Review: Western Digital's home NAS array

If it were a lot faster it would be great. As is, it's just pretty good.

While RAID 5 isn't exactly the Holy Grail of desktop NAS, it is a very attractive option that combines the speed of striped RAID 0 and sufficient data protection without a humongous loss of storage capacity (as with RAID 1) in the trade. That's what makes Western Digital's ShareSpace NAS array an attractive option. Still you'll need to dig a little deeper to ferret out all that makes up ShareSpace and whether or not it's right for you.

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The WD ShareSpace NAS array

The box is available with either two or four of Western Digital's 1TB Caviar Green drives (WD10000CSRTL). With two drives, you get RAID 0 while four drives nets you RAID 5 (the unit is capable of supporting RAID 0, RAID 1 or RAID 5) as the standard configuration. The box measures about 7.7 inches high by 8 inches long and 6 inches wide.

It will cost you $700 for the two-drive system or $1,000 for the four-drive model at MSRP pricing and that's not as bad as it sounds. The drives themselves have an MSRP of $220, making the 4-drive unit the better buy of the two (at least until retail pricing gets hold of the ShareSpace). Shipped as RAID 0, the 2TB model gives you an easy upgrade path (just slip in the extra drives) without losing your current data.

The "green" drives inside provide solutions to one of the most common problems encountered when piling hard disks in a box: heat saturation. These drives run cool by using nearly 40% less power than a standard hard disk. That's a bonus by itself, but lower power means less heat to dissipate and that allows Western Digital to use slow-speed, nearly silent, fans to provide effective cooling rather than the little hurricanes that would typically be required to move hotter air out of the box.

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Changing out drives is a snap.

Installation is about as simple as it gets: Just run the included CD. You can also elect to install MioNet remote access software or WD's Anywhere Backup application if you so desire. It's all pretty standard and "follow-along." Even accessing the ShareSpace and its options from your browser is made transcendentally simple by the use of action icons that guide you through the tasks. It's obvious that Western Digital's intent is to get you and your ShareSpace working together as quickly as possible.

Don't get your hopes up that you're going to see 4TB. Actually, you'll have access to 2.68TB. The "missing" bytes are those that are dedicated to fault tolerance -- used to keep data about the data you've stored so that if any of the drives should die, everything can be rebuilt using the information that remains. The downside to RAID 5 security is the overhead that it requires to do so.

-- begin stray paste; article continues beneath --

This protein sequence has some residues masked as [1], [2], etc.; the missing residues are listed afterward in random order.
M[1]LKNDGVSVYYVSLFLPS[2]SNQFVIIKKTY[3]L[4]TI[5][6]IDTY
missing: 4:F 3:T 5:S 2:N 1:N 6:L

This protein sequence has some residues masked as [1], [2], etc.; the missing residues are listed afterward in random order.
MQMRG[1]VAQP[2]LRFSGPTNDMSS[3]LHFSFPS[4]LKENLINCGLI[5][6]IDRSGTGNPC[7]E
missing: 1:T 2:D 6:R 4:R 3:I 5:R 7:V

The ShareSpace attaches via its 10/100/1,000 Ethernet port to your router so you're running hardwired at 1Gbit/sec. (if your router's capable) or at whatever wireless speed you have available. I attached a PC with its own Gigabit LAN port to the router, theoretically connecting the computer and ShareSpace at the fastest speed possible. Then I ran some file transfers, the ShareSpace didn't impress.

Copying my usual basket of 4,661 files (8.05GB) to the ShareSpace took 13.4 minutes. Sending that bunch back to the original SATA drive was slightly faster at 11 minutes. For comparison's sake, transferring that same group of files between two SATA drives inside the PC needed 7.6 minutes and 5 minutes, respectively, and using a USB drive it took 7.7 minutes and 6.8 minutes.

Copying files to the ShareSpace from two PCs is a disaster. I sent about 12GB of data to the ShareSpace from a PC with a 10/100 LAN port router connection. While that was happening, I went back to my original Gigabit-connected PC and copied my test batch to a different shared volume on the ShareSpace. With these multiple accesses occurring, the file transfer that had originally taken 13.4 minutes now crawled along, taking 33 minutes to complete.

To be fair to Western Digital, simultaneous reads from the ShareSpace were uneventful. I had four videos playing (two on wired PCs, two on wireless connections) and there wasn't a hiccup or blip among them. Adding music playback on a fifth PC to the mix didn't seem to matter either -- even though it was Neil Diamond.

My recommendation for the Western Digital ShareSpace is simple: Get the 4TB version, load it down with video, audio, application installations files, drivers -- anything you're going to need for the PCs across your big, hairy network -- and then use it as a data well. That appears to be its best skill. If you just have a two- or even three-node network, that's why there are routers with USB ports to which you can connect a drive and create a poor man's NAS for less money, less security and probably faster access.

Copyright © 2008 IDG Communications, Inc.

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